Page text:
Patient knowledge, awareness, and delay in seeking medical attention for malignant melanoma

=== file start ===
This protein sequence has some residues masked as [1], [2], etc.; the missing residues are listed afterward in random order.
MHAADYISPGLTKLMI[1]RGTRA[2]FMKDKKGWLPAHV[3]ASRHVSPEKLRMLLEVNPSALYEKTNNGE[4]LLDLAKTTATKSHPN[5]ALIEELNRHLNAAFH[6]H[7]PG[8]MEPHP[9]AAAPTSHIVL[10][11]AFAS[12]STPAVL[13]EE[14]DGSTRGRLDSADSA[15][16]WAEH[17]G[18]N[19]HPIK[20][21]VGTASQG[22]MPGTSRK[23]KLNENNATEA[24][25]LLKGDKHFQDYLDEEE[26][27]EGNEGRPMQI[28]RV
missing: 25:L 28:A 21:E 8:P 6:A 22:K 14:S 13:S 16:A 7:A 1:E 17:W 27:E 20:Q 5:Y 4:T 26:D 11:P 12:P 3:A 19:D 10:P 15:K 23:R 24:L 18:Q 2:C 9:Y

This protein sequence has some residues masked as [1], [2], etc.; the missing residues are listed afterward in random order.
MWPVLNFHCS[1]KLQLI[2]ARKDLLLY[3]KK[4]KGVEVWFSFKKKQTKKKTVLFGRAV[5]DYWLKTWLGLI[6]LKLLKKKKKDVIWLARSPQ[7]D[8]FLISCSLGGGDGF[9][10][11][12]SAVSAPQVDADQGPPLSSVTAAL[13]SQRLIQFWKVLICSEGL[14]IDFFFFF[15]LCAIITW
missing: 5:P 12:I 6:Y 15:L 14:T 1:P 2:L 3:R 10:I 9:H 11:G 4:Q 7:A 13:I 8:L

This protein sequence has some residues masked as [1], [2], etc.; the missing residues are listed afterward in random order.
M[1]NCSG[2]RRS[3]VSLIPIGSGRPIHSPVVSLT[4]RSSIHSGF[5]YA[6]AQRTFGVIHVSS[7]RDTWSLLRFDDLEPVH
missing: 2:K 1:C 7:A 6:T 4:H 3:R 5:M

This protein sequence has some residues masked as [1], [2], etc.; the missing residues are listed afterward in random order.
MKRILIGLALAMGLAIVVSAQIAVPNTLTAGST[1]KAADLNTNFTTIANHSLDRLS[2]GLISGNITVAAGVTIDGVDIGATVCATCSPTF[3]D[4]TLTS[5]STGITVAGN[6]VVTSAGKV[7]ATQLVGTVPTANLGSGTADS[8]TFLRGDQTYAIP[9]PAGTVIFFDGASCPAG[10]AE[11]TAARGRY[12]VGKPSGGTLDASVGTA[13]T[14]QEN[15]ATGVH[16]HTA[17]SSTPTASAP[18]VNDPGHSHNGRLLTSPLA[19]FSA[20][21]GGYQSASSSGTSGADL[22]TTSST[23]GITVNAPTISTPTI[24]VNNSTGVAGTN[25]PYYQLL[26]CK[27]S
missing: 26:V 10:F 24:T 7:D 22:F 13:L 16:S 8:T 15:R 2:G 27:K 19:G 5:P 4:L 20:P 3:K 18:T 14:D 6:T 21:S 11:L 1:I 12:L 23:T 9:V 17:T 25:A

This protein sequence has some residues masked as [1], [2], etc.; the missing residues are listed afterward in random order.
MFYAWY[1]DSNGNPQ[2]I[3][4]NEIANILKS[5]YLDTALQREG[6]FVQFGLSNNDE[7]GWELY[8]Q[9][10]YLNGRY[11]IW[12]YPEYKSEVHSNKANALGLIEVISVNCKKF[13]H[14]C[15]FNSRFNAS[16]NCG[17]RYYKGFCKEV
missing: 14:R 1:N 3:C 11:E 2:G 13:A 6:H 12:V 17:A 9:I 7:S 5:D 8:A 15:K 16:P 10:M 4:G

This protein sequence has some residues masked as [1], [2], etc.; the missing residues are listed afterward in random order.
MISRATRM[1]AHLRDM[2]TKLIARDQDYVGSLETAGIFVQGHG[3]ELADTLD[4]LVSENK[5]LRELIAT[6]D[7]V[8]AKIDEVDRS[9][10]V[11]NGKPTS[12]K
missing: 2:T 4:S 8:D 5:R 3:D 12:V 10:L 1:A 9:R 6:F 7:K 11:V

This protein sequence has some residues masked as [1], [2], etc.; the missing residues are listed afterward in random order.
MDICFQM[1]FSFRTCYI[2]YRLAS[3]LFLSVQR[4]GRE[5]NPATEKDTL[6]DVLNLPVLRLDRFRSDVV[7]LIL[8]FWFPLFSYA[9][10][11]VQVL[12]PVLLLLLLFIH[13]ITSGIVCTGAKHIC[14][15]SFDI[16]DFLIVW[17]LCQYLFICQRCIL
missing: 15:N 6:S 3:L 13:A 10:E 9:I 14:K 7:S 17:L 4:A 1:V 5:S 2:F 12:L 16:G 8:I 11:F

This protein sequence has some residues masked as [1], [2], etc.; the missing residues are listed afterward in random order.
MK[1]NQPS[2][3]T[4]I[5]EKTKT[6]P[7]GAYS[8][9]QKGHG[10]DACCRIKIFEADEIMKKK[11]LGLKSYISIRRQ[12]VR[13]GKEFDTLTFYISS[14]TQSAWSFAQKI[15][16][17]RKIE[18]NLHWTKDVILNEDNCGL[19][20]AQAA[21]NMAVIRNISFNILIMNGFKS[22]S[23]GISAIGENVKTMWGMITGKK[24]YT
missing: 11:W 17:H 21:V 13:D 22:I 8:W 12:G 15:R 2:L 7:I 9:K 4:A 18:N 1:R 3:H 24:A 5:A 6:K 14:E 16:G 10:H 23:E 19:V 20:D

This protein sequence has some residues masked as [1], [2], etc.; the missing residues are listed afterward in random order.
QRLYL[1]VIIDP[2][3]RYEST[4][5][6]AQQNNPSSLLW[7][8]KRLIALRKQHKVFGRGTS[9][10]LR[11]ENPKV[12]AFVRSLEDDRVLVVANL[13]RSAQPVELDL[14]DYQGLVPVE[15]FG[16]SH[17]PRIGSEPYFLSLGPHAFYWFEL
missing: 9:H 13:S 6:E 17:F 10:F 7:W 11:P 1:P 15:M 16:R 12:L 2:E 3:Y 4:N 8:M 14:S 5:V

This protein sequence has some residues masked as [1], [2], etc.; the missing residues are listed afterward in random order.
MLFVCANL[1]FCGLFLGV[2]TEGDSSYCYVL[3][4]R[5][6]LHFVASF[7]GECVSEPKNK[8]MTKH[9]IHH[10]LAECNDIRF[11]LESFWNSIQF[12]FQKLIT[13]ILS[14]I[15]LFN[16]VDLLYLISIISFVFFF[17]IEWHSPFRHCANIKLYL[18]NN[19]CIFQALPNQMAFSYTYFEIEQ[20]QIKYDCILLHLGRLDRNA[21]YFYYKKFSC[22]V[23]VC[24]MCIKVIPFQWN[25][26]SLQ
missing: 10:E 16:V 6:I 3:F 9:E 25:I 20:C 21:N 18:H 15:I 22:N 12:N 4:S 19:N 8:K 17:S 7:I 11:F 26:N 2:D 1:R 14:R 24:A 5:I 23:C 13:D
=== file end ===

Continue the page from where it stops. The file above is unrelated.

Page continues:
We investigated the relationship between patient knowledge, awareness, and delay in seeking medical attention for melanoma. The study population was comprised of 255 cases with cutaneous melanoma newly diagnosed during January 15, 1987 to May 15, 1989, who were part of a population-based case control study. Personal interviews were conducted to obtain information on patient's knowledge of melanoma signs and symptoms, skin awareness, delay in seeking medical attention, and related covariates. The adjusted odds ratio for the association between skin awareness and delay was 0.30 (95% confidence interval 0.12-0.71). Odds ratios ranged from 0.43 to 0.81 for knowledge and delay. Awareness of skin changes was associated with a reduced Breslow depth for stage I melanomas. Individuals who are aware of skin changes and abnormalities appear to be less likely to delay seeking medical attention for melanoma. Knowledge of melanoma signs and symptoms may also contribute to a decreased delay in melanoma diagnosis.